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“We ought to be going after the bad guys”

July 21, 2010 - Posted by Maurice Belanger



Last week, a letter was released to Utah media, law enforcement, and legislators by "Concerned Citizens of the United States."  Attached to the letter was a list of 1,300 names of individuals who the authors "believed" were "illegal immigrants."  It was more than just names that were released.  Also included on the list were addresses, Social Security Numbers, birth dates, the names of children, and the due dates of women who were pregnant.


Someone took it upon themselves to release the private information of people they judged to be in the country illegally.  The people on the list—here legally or not, citizen or not—now have to worry that it is open season on them for identity thieves or worse.  Release of the list is a chilling development in an immigration debate increasingly marked by hysterical rhetoric and violent xenophobia. 


While Congress seems content to allow the problem to fester, the State of Utah acted swiftly.  On July 16, Utah's Republican Attorney General, Mark Shurtleff, announced that there would be an "aggressive investigation" into the release of the list, and the persons responsible would face state charges and likely would face federal charges as well.  The Utah AG is working with the U.S. Attorney's office.  On July 20, the Utah Governor's office issued a release announcing that the investigation into the matter was complete.  Two employees of the Utah Department of Workforce Services have received "intent to terminate" notices from the state, and information from the investigation has been turned over to the Attorney General's office.


In the press conference, Mr. Shurtleff sought to assure people that the state government was not going to use the list to round people up.


"People call it a black list. I see it more as a hit list, more reminiscent of what happened in Nazi Germany. … I understand the threat is real and I just hope people take comfort in knowing that that's not how we do things and that the State of Utah itself is not going to be using this list in order to start knocking on doors and rounding up people."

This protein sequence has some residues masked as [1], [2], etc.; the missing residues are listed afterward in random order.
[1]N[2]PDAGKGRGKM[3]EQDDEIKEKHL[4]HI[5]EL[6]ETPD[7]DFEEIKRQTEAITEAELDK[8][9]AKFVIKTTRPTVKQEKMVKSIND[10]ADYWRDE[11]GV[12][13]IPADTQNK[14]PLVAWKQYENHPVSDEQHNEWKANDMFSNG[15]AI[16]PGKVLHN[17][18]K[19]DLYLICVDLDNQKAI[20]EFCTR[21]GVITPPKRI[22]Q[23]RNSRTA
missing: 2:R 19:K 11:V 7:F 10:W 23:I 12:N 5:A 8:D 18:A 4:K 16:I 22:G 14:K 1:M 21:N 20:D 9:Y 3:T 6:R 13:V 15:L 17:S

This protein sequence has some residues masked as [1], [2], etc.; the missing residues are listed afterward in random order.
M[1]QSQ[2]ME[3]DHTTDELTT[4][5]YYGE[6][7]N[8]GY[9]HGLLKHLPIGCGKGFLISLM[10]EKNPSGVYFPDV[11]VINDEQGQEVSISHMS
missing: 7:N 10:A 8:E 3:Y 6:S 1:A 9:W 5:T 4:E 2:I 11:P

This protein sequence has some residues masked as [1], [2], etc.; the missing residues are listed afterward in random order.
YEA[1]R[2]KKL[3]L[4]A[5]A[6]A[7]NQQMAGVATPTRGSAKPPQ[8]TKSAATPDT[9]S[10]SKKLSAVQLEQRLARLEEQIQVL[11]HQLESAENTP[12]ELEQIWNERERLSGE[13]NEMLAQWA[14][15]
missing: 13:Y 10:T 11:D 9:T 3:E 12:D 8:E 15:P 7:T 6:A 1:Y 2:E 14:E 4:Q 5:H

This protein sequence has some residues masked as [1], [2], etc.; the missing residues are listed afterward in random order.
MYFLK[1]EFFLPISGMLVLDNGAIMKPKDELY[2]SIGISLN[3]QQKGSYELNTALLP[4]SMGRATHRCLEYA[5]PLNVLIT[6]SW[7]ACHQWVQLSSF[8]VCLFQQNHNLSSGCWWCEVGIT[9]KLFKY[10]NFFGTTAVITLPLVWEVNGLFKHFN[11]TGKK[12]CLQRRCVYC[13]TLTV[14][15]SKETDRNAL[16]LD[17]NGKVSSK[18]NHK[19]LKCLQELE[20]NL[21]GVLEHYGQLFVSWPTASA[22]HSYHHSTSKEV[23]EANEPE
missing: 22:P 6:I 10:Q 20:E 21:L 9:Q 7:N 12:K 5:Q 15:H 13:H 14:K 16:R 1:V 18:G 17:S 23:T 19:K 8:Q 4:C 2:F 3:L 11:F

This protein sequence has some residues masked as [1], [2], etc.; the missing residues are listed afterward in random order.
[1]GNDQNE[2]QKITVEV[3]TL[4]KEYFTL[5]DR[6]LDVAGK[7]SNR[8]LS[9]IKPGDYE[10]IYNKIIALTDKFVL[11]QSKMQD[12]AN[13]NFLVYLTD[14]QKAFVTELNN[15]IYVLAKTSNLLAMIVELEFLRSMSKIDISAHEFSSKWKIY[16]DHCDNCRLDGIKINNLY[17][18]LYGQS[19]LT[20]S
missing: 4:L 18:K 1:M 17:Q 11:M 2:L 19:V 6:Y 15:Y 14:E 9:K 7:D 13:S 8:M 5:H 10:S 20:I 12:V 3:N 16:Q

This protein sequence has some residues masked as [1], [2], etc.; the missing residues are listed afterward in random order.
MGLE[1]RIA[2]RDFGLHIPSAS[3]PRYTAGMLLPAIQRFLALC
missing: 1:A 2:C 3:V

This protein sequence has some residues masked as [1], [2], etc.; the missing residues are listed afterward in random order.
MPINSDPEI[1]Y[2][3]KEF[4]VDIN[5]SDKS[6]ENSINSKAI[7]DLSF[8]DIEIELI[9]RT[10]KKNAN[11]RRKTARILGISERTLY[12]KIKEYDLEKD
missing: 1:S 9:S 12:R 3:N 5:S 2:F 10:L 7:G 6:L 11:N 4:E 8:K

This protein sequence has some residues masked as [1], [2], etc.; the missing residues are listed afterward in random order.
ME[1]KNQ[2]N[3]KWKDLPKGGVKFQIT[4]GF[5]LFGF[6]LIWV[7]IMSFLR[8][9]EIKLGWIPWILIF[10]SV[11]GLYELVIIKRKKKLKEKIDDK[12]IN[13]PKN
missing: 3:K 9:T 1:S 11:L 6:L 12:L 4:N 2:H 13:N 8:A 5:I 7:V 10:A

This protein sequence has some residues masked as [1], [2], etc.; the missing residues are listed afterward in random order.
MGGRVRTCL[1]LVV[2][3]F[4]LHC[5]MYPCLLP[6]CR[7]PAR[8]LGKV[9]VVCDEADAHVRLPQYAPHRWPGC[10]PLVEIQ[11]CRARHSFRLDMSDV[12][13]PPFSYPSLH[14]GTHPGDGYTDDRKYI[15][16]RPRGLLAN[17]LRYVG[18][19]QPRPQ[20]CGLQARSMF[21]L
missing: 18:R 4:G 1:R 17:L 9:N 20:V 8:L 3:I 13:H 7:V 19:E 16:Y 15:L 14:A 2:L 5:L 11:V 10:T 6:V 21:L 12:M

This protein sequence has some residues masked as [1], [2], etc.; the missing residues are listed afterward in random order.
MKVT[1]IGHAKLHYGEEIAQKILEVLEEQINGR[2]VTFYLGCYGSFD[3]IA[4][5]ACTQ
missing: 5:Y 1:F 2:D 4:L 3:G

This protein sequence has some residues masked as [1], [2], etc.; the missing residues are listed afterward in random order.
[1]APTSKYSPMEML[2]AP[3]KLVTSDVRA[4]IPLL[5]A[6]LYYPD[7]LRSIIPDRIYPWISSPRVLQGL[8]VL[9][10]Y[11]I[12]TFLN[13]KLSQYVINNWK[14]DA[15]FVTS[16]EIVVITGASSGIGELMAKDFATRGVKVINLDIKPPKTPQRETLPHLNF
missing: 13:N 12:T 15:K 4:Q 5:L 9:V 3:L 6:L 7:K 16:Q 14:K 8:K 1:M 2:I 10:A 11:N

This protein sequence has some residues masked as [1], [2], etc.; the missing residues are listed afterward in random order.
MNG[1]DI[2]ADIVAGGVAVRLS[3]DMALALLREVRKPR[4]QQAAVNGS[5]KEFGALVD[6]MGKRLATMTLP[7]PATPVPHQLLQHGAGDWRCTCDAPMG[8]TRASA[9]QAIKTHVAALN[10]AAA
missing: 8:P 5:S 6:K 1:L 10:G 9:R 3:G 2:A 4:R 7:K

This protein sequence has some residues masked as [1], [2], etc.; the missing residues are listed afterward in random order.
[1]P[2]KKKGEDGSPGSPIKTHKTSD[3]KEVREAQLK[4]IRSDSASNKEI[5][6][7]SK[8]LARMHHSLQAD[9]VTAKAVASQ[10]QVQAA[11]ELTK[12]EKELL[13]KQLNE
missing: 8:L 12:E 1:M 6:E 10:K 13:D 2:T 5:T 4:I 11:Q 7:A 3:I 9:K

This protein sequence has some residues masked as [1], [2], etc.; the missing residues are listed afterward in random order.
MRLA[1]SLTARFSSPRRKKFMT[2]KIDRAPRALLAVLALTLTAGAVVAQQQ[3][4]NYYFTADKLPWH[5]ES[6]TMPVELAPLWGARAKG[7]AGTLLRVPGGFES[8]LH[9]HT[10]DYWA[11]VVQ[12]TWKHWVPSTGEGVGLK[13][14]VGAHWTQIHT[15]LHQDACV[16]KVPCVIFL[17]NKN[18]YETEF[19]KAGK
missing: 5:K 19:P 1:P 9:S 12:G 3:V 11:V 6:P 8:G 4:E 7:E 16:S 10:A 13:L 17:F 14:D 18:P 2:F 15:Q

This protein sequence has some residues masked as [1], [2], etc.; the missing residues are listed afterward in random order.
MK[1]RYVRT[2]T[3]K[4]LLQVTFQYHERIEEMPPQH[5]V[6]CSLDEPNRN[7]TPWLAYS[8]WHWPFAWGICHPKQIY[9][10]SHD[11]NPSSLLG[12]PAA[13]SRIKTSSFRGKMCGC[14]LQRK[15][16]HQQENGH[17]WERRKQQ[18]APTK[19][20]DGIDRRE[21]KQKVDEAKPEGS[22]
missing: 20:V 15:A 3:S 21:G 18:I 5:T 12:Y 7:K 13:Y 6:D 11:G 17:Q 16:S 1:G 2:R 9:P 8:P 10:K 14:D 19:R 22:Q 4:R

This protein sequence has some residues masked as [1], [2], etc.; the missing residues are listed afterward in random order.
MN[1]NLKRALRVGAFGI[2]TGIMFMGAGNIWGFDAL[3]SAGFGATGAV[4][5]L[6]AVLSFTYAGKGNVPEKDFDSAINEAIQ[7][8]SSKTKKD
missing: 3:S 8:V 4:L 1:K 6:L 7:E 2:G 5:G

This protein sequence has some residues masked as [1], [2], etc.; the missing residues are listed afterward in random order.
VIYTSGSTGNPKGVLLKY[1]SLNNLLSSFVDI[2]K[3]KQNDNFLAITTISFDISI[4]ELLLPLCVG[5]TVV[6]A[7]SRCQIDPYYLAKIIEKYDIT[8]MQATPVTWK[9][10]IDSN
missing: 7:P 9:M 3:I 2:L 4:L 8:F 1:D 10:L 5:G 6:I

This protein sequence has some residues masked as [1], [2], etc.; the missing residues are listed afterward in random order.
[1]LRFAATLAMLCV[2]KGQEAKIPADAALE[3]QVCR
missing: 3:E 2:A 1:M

In his view, enforcement should focus on dangerous criminals.


"Enforcement-only… we think is counter-productive, harmful ultimately to public safety and to our efforts … and it's very important to understand that the people whose names may be on this list in the immigrant community—legal and illegal or documented and undocumented—are important to us as confidential informants all working together because we are all being victimized by the bad guys, and that's who we ought to be going after, and any effort to try and turn the people against and put the government against everybody who is in this country really harms that effort to try and root out those who are the danger…."


(You can listen to a recording of the press conference, which also featured John Wester, Bishop of the Catholic Diocese of Salt Lake City, Paul Mero, of the conservative Sutherland Institute, Luz Robles of the Utah State Senate, and Clarissa Martinez, of the National Council of La Raza, by going to this page of our Web site.)


The Utah response to this incident is in sharp contrast to Arizona, where SB 1070, if it is not blocked by the courts, goes into effect next week.  That law will have police "going against everybody."  Instead of going after the bad guys, Arizona police will be overwhelmed by the law’s directive to arrest persons who they believe might be in the country illegally and the subsequent paperwork.


In terms of public safety, the effects of SB 1070 can be previewed in new research by America's Voice.  In the state of Arizona, violent crime rates have been going down throughout the state—except in areas policed by the Maricopa County Sheriff's Office.  Under the leadership of Joe Arpaio, that office has made it a priority to go after otherwise law-abiding undocumented immigrants. 


"From 2002 to 2009, while the violent crime rate across the state as a whole decreased by 12 percent, the area policed by the Maricopa County Sheriff’s Office suffered a 58 percent increase in violent crime. Compare that 58 percent crime increase to other law enforcement agencies in Maricopa County who engaged in community policing, not targeting immigrants. In that same time period, Phoenix enjoyed a 14 percent decrease; Tempe, a 26 percent decrease; and Mesa, a 31 percent decrease."


Sheriff Arpaio has made the decision not to focus on "the bad guys," and public safety in Maricopa County is suffering.


At the national level, we are unfortunately getting a little of the taste of Arpaio's failures in Arizona.  On July 15, the Transactional Records Access Clearinghouse (TRAC) released one of their quarterly reports showing that criminal prosecutions of immigration violators have reached the peak levels of the Bush Administration.  In other reports, TRAC has noted that immigration prosecutions now make up more than 50% of all federal prosecutions, and the most common prosecution is for illegal entry.  Federal prosecution of other, more serious, crimes is declining.


The continued escalation in the prosecution of immigration violators by this Administration may soon be reflected in the crime statistics, as it has in Maricopa County, Arizona.  Communities along the border and elsewhere will see their violent crime rates go up, they will be less safe, and their jails will be filled with people who came here to find work.


Image by Flickr user Faithful Chant.

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